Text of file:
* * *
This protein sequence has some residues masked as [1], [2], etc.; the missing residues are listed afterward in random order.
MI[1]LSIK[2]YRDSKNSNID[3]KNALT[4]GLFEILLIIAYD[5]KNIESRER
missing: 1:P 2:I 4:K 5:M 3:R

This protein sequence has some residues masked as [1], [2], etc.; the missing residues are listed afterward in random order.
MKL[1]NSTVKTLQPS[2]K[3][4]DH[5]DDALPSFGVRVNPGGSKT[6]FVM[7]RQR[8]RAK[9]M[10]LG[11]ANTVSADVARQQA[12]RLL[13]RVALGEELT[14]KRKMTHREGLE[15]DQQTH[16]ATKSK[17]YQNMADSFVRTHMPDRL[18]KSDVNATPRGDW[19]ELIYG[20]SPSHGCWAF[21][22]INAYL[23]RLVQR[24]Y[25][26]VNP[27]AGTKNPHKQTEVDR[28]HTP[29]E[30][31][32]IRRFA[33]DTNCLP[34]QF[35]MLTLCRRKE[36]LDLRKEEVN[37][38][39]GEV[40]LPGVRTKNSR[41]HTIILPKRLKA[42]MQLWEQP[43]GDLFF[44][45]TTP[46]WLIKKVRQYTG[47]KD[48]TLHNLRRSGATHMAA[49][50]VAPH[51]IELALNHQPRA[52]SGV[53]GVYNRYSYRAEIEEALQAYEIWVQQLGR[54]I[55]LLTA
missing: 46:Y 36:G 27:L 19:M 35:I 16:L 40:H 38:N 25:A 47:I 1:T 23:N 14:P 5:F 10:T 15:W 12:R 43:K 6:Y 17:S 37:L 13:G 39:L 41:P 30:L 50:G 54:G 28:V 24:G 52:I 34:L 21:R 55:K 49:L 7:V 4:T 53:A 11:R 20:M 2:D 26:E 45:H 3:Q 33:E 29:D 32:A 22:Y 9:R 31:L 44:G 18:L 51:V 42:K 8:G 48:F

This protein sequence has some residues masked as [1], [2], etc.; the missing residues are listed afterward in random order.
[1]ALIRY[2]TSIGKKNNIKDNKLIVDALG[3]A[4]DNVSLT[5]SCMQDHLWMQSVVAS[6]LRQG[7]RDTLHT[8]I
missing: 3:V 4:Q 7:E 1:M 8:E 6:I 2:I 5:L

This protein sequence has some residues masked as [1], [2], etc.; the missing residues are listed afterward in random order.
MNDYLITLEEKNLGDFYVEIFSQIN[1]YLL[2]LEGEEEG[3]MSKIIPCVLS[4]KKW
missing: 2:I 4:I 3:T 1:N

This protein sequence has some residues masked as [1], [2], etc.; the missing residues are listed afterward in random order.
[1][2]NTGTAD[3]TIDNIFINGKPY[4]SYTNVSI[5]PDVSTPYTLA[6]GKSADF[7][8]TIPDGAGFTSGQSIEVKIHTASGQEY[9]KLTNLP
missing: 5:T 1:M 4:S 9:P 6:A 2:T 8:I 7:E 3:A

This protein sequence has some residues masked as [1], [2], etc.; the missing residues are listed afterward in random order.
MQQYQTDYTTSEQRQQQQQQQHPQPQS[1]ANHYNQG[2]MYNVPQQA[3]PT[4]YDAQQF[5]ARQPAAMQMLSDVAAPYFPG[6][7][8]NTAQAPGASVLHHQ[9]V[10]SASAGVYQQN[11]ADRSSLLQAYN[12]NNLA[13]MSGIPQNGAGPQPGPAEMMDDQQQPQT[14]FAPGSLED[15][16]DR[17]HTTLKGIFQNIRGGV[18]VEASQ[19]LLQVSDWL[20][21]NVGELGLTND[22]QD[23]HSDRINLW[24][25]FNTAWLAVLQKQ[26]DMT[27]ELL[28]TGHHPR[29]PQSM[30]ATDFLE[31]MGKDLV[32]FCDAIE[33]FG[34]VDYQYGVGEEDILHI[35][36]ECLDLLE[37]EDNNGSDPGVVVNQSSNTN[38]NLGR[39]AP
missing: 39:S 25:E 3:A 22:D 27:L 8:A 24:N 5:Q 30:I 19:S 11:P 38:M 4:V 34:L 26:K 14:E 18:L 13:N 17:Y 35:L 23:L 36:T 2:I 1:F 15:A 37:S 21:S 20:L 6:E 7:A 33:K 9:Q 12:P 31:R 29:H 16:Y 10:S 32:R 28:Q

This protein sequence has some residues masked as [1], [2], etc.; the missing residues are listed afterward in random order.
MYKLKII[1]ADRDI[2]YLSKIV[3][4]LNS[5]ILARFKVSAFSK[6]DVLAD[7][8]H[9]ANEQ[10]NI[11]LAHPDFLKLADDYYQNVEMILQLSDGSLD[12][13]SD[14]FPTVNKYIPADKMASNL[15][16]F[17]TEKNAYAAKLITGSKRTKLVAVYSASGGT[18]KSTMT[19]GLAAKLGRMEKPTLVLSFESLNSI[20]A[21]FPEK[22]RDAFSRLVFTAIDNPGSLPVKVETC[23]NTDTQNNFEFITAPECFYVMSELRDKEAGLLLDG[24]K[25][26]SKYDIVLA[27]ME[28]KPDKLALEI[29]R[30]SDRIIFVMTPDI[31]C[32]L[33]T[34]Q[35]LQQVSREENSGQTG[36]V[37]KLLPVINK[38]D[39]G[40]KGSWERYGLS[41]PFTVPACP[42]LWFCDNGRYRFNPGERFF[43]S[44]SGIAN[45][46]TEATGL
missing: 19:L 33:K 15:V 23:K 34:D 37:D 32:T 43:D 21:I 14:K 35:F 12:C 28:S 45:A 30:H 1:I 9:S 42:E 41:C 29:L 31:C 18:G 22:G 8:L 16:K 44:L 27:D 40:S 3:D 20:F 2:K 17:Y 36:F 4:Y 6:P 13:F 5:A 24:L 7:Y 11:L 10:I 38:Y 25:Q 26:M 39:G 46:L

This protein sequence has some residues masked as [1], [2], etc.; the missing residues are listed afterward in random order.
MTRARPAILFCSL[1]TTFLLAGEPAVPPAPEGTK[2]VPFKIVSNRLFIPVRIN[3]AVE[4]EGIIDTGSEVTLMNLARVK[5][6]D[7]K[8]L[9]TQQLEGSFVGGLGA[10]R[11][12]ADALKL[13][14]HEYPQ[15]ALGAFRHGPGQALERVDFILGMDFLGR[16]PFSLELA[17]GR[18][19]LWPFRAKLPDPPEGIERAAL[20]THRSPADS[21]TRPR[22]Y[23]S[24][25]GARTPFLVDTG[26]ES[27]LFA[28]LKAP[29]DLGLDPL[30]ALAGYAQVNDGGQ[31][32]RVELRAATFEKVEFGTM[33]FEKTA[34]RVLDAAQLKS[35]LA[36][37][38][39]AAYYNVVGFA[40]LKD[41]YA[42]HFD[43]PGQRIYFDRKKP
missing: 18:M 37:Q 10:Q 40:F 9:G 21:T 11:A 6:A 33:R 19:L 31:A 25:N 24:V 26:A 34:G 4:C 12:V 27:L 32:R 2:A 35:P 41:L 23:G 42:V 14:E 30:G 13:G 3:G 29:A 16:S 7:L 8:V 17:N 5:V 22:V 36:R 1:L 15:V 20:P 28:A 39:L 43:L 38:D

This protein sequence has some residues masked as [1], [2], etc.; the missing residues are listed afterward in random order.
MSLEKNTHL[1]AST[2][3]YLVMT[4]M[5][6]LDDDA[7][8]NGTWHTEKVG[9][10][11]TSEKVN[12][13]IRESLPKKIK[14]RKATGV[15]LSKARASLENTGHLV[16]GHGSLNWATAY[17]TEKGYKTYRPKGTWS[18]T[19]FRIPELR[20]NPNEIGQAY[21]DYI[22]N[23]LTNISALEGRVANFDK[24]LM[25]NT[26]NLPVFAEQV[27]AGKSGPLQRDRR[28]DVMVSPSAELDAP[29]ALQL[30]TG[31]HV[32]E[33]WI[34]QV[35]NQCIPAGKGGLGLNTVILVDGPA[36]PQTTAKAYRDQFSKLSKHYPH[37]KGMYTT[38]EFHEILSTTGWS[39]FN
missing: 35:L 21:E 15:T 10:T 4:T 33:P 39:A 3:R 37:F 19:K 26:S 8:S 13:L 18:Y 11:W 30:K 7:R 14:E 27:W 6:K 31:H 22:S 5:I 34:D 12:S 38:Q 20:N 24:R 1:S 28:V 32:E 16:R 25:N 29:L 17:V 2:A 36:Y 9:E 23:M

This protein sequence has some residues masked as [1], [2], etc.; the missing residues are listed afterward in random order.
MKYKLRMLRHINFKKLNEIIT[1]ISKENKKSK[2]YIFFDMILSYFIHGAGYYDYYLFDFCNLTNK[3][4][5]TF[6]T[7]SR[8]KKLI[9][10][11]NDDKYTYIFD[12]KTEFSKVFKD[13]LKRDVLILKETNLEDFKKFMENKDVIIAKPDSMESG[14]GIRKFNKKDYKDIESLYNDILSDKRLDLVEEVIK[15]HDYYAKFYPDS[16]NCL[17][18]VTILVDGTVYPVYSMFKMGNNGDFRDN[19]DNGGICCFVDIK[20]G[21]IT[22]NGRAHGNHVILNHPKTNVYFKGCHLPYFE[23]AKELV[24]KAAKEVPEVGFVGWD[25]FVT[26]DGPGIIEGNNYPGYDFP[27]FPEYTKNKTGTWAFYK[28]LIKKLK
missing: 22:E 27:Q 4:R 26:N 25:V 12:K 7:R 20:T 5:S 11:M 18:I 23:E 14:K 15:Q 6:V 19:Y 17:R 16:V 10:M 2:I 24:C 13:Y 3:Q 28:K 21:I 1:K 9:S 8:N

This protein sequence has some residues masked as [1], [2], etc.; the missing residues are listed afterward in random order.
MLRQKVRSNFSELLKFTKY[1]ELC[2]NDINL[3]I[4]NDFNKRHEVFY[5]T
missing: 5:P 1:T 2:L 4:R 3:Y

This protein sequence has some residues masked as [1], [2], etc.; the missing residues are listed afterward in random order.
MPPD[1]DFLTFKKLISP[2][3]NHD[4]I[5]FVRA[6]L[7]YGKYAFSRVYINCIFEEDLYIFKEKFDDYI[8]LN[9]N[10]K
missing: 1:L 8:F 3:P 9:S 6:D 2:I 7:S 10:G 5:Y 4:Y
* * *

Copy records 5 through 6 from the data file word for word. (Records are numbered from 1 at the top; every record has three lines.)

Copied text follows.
This protein sequence has some residues masked as [1], [2], etc.; the missing residues are listed afterward in random order.
[1][2]NTGTAD[3]TIDNIFINGKPY[4]SYTNVSI[5]PDVSTPYTLA[6]GKSADF[7][8]TIPDGAGFTSGQSIEVKIHTASGQEY[9]KLTNLP
missing: 5:T 1:M 4:S 9:P 6:A 2:T 8:I 7:E 3:A

This protein sequence has some residues masked as [1], [2], etc.; the missing residues are listed afterward in random order.
MQQYQTDYTTSEQRQQQQQQQHPQPQS[1]ANHYNQG[2]MYNVPQQA[3]PT[4]YDAQQF[5]ARQPAAMQMLSDVAAPYFPG[6][7][8]NTAQAPGASVLHHQ[9]V[10]SASAGVYQQN[11]ADRSSLLQAYN[12]NNLA[13]MSGIPQNGAGPQPGPAEMMDDQQQPQT[14]FAPGSLED[15][16]DR[17]HTTLKGIFQNIRGGV[18]VEASQ[19]LLQVSDWL[20][21]NVGELGLTND[22]QD[23]HSDRINLW[24][25]FNTAWLAVLQKQ[26]DMT[27]ELL[28]TGHHPR[29]PQSM[30]ATDFLE[31]MGKDLV[32]FCDAIE[33]FG[34]VDYQYGVGEEDILHI[35][36]ECLDLLE[37]EDNNGSDPGVVVNQSSNTN[38]NLGR[39]AP
missing: 39:S 25:E 3:A 22:D 27:L 8:A 24:N 5:Q 30:I 19:S 11:P 38:M 4:V 34:L 26:K 14:E 18:L 13:N 17:Y 35:L 23:L 36:T 2:I 1:F 15:A 37:S 21:S 20:L 6:E 7:A 33:K 9:Q 12:P 31:R 29:H 16:Y 10:S 32:R 28:Q